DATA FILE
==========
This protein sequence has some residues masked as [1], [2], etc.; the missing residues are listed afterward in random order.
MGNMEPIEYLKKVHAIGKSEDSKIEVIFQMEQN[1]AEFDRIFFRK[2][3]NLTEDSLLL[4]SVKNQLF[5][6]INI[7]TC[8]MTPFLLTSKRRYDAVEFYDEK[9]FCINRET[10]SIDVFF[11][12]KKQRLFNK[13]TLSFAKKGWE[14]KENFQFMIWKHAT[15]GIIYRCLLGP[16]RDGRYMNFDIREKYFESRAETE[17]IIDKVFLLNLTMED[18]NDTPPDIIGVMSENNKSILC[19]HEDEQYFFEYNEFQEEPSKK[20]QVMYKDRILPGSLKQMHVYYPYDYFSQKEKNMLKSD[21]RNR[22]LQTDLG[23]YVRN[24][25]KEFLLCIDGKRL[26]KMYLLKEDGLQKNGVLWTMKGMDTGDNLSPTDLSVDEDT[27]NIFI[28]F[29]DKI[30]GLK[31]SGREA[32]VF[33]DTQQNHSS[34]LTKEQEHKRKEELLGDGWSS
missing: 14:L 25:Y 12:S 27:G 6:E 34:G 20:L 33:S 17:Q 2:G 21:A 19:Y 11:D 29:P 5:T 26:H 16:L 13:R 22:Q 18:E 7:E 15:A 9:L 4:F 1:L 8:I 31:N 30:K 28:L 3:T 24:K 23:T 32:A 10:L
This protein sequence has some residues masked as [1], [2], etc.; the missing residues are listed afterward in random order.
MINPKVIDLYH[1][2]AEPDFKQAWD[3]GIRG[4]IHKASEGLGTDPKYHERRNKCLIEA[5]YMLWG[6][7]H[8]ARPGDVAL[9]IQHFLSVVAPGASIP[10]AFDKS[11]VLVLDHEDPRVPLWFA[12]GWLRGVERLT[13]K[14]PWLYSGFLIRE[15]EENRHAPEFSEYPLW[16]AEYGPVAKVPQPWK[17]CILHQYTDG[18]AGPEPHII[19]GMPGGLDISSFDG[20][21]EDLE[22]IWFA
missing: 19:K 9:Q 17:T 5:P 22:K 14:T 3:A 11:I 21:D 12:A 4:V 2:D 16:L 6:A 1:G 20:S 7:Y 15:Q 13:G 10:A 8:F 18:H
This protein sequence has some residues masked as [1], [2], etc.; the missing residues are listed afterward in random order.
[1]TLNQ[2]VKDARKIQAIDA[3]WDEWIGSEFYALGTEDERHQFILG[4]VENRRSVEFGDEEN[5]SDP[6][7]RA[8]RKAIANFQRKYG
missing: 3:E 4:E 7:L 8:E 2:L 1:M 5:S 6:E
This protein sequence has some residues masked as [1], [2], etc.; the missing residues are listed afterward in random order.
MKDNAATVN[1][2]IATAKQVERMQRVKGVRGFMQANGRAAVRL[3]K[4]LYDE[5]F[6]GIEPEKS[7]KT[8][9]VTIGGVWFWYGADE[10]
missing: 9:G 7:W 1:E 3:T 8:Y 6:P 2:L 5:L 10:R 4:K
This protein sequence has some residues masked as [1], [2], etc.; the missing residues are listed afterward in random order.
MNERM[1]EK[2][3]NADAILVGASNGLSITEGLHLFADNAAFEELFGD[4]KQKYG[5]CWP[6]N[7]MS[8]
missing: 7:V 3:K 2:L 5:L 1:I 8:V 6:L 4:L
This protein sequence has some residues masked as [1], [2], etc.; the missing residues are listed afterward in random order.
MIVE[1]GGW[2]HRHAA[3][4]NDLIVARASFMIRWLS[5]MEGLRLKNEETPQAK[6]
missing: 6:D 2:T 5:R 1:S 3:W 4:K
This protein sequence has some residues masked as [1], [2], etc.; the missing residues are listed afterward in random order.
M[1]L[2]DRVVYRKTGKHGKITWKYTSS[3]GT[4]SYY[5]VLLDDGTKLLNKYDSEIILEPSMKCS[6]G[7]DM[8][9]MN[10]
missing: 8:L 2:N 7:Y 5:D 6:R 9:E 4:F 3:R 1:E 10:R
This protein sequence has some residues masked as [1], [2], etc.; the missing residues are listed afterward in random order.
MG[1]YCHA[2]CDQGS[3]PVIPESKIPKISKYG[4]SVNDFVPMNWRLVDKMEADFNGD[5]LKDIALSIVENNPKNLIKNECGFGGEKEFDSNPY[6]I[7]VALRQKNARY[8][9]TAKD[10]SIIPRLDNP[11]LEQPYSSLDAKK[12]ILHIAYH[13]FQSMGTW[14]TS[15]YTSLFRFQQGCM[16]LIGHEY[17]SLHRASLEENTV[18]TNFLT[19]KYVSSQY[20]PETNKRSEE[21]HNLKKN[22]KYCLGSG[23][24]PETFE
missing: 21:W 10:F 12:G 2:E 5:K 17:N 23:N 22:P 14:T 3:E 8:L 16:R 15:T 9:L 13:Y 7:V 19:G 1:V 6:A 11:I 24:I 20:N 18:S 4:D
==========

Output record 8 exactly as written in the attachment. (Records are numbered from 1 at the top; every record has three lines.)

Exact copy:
This protein sequence has some residues masked as [1], [2], etc.; the missing residues are listed afterward in random order.
MG[1]YCHA[2]CDQGS[3]PVIPESKIPKISKYG[4]SVNDFVPMNWRLVDKMEADFNGD[5]LKDIALSIVENNPKNLIKNECGFGGEKEFDSNPY[6]I[7]VALRQKNARY[8][9]TAKD[10]SIIPRLDNP[11]LEQPYSSLDAKK[12]ILHIAYH[13]FQSMGTW[14]TS[15]YTSLFRFQQGCM[16]LIGHEY[17]SLHRASLEENTV[18]TNFLT[19]KYVSSQY[20]PETNKRSEE[21]HNLKKN[22]KYCLGSG[23][24]PETFE
missing: 21:W 10:F 12:G 2:E 5:K 17:N 23:N 22:P 14:T 3:E 8:L 16:R 15:T 9:L 13:Y 7:V 19:G 1:V 6:A 11:I 24:I 20:N 18:S 4:D